Remember last week when I told you about the smartest kid in my eighth grade class? That really smart, but emotionally really dumb kid?
Well, there was another kid, a more pensive, I think just as smart guy, who never, ever seemed to get mad, or agitated, or even emotional. He was calm and he was quiet.
I suspect most didn't even know he was there. But, being the nerd I was — even back then — I did. And we were friends. Perhaps because we both shared a nerdy fixation: the space program.
To show you "how" nerdy, we both wrote NASA for pictures and information on the Gemini and Apollo missions.
I was thinking of him upon hearing about this New Horizons mission that's due to take off from Cape Canaveral this week — just not today! It's a special space probe with a nine-year mission that will take it to Pluto, our furthest planet.
Imagine waiting nine years for something.
President Bush will long be retired and maybe the president after him.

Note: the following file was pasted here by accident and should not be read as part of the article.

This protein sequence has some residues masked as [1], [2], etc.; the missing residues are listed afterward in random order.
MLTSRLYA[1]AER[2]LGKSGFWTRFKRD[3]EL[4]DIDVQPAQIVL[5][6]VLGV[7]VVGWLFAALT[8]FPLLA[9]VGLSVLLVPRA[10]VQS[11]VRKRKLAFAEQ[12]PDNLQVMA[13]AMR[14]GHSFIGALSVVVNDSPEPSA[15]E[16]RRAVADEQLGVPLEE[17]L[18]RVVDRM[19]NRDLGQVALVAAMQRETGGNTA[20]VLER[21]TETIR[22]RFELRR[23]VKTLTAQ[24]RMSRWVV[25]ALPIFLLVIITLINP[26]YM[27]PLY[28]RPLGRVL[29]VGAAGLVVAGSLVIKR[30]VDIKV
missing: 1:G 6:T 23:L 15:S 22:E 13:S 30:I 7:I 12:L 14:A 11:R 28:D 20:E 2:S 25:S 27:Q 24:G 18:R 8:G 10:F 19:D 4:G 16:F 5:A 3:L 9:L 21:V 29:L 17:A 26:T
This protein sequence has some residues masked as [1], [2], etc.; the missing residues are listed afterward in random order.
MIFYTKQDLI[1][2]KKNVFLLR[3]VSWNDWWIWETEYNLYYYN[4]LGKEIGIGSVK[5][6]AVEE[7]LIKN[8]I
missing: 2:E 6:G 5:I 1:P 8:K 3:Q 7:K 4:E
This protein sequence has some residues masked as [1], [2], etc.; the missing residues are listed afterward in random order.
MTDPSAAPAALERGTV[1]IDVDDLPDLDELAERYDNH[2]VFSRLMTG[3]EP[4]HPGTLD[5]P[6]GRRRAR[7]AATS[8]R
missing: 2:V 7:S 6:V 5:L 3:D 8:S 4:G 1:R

How will Iraq work out? Or Iran? Or these deficits? Or these markets?
What about our kids? Will they turn out OK?
The stuff of which we obsess for the moment, are but flickering images of an increasingly distant planet for a quiet, piano-sized capsule that doesn't hear, or recall, or fret. It just moves and moves to a destination of which we know little and a part of our solar system about which we know even less.
I wonder if my long lost friend wishes he was on this probe, separating him from the very commotion he seemed to ignore as a kid, but focused on the things a lot of us forgot as kids. Focused on things like life, the stars, who we are, how small we are and maybe, how we got to be who we are.
Important things. Timeless things. Everything.
The kind of stuff that makes the stuff of which we fuss over today, seem like, nothing.
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